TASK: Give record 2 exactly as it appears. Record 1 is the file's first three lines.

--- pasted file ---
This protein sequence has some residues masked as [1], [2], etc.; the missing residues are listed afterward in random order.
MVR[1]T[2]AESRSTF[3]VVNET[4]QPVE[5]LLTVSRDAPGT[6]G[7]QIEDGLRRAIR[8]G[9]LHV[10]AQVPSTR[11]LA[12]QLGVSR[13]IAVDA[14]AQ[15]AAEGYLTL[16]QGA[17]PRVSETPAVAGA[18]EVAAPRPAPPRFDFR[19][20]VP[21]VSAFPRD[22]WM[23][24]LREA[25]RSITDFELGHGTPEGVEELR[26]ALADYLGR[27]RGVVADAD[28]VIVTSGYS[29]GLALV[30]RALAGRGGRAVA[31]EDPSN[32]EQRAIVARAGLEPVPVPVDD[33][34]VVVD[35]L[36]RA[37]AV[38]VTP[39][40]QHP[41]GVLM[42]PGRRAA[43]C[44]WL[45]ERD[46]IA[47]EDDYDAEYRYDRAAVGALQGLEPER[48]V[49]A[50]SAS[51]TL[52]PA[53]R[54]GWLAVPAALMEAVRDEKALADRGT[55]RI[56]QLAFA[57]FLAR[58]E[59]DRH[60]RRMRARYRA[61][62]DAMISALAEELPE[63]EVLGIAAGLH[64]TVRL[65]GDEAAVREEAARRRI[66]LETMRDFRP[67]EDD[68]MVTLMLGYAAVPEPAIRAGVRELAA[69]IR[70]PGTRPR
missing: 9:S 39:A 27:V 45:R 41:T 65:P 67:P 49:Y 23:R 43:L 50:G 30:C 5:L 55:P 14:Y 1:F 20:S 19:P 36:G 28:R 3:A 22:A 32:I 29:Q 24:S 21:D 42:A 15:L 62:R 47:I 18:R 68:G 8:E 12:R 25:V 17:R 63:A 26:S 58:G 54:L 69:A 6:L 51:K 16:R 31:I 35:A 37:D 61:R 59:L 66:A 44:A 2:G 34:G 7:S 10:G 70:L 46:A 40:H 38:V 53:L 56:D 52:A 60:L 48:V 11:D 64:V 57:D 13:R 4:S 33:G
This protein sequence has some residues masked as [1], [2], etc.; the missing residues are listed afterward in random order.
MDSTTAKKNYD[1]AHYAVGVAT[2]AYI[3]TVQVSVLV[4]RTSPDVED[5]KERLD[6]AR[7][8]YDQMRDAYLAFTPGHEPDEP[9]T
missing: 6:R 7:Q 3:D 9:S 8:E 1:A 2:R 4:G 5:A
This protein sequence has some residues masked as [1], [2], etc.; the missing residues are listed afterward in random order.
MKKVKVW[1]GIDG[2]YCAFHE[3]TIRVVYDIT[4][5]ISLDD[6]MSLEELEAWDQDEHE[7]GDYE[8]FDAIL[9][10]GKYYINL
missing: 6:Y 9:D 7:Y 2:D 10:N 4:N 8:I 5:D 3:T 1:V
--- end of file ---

This protein sequence has some residues masked as [1], [2], etc.; the missing residues are listed afterward in random order.
MDSTTAKKNYD[1]AHYAVGVAT[2]AYI[3]TVQVSVLV[4]RTSPDVED[5]KERLD[6]AR[7][8]YDQMRDAYLAFTPGHEPDEP[9]T
missing: 6:R 7:Q 3:D 9:S 8:E 1:A 2:R 4:G 5:A